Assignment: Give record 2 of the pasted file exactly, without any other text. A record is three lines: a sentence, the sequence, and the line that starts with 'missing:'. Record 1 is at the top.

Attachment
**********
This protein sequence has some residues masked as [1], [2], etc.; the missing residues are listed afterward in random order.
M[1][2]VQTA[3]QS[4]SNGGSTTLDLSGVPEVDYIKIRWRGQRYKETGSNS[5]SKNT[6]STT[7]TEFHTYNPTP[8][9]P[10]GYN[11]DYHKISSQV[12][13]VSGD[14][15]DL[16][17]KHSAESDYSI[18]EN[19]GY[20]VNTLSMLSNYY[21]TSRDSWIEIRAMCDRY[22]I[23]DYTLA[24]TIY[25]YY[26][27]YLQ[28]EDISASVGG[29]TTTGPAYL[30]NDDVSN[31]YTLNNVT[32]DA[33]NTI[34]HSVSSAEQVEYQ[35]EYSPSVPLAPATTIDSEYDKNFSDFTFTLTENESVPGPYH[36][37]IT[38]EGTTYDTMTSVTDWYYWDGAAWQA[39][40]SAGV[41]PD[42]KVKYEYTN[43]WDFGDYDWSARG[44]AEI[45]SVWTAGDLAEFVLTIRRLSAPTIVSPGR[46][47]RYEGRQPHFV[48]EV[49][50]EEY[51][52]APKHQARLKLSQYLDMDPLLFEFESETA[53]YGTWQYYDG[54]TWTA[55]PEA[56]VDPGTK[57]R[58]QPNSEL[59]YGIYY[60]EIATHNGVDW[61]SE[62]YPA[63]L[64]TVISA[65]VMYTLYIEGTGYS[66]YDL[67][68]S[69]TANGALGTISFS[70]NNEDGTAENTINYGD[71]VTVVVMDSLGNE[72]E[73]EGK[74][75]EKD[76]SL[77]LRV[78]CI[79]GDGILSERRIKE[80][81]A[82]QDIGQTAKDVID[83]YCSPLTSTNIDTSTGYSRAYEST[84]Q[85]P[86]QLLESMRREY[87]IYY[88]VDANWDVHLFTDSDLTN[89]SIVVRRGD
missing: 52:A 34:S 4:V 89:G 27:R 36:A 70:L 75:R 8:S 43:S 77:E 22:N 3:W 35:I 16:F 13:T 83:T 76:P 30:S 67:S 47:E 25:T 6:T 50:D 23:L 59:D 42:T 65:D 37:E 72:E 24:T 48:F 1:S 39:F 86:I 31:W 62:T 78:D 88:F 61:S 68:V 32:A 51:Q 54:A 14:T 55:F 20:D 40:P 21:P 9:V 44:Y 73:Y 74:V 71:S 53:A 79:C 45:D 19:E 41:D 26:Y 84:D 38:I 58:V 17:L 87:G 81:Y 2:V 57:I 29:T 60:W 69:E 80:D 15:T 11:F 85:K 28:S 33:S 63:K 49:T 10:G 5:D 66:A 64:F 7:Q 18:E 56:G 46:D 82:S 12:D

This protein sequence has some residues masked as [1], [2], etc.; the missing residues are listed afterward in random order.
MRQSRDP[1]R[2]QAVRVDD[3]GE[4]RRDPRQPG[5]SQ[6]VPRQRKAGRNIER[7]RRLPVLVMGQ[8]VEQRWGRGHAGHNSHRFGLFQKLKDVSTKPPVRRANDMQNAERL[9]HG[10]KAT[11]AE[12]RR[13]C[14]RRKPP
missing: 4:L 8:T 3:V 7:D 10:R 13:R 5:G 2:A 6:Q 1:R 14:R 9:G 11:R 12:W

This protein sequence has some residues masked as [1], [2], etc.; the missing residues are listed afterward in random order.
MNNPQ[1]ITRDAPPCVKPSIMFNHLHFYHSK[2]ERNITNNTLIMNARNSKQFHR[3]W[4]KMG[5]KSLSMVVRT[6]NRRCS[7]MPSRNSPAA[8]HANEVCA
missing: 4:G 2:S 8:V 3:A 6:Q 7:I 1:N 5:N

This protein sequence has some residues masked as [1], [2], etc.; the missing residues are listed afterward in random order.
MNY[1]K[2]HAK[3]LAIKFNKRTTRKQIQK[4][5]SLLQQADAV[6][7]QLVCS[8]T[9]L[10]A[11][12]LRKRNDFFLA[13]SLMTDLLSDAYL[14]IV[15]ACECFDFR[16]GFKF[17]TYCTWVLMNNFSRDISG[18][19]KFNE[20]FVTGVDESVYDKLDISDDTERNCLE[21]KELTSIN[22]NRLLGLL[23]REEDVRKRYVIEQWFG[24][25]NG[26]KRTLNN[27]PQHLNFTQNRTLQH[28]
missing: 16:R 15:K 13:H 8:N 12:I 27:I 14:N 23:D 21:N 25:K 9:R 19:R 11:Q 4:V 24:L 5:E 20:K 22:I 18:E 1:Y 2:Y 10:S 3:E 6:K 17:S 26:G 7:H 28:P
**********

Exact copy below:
This protein sequence has some residues masked as [1], [2], etc.; the missing residues are listed afterward in random order.
MRQSRDP[1]R[2]QAVRVDD[3]GE[4]RRDPRQPG[5]SQ[6]VPRQRKAGRNIER[7]RRLPVLVMGQ[8]VEQRWGRGHAGHNSHRFGLFQKLKDVSTKPPVRRANDMQNAERL[9]HG[10]KAT[11]AE[12]RR[13]C[14]RRKPP
missing: 4:L 8:T 3:V 7:D 10:R 13:R 5:G 2:A 6:Q 1:R 14:R 9:G 11:R 12:W